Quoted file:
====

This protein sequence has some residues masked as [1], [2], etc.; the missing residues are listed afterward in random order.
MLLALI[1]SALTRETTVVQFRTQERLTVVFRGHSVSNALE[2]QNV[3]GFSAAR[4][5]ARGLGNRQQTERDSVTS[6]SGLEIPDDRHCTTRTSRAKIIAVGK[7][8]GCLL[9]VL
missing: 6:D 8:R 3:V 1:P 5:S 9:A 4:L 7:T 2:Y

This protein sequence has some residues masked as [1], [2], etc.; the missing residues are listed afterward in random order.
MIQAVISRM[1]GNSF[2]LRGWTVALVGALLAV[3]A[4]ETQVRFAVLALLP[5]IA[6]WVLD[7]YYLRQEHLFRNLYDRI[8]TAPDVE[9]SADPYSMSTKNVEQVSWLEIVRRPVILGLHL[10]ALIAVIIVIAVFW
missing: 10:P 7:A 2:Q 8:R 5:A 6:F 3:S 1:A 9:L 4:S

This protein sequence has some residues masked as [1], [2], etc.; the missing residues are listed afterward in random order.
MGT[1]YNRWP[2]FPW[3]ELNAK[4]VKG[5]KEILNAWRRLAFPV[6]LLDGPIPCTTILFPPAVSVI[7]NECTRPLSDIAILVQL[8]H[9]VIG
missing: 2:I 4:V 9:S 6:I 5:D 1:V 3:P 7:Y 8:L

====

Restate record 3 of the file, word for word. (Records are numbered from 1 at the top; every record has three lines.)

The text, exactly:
This protein sequence has some residues masked as [1], [2], etc.; the missing residues are listed afterward in random order.
MGT[1]YNRWP[2]FPW[3]ELNAK[4]VKG[5]KEILNAWRRLAFPV[6]LLDGPIPCTTILFPPAVSVI[7]NECTRPLSDIAILVQL[8]H[9]VIG
missing: 2:I 4:V 9:S 6:I 5:D 1:V 3:P 7:Y 8:L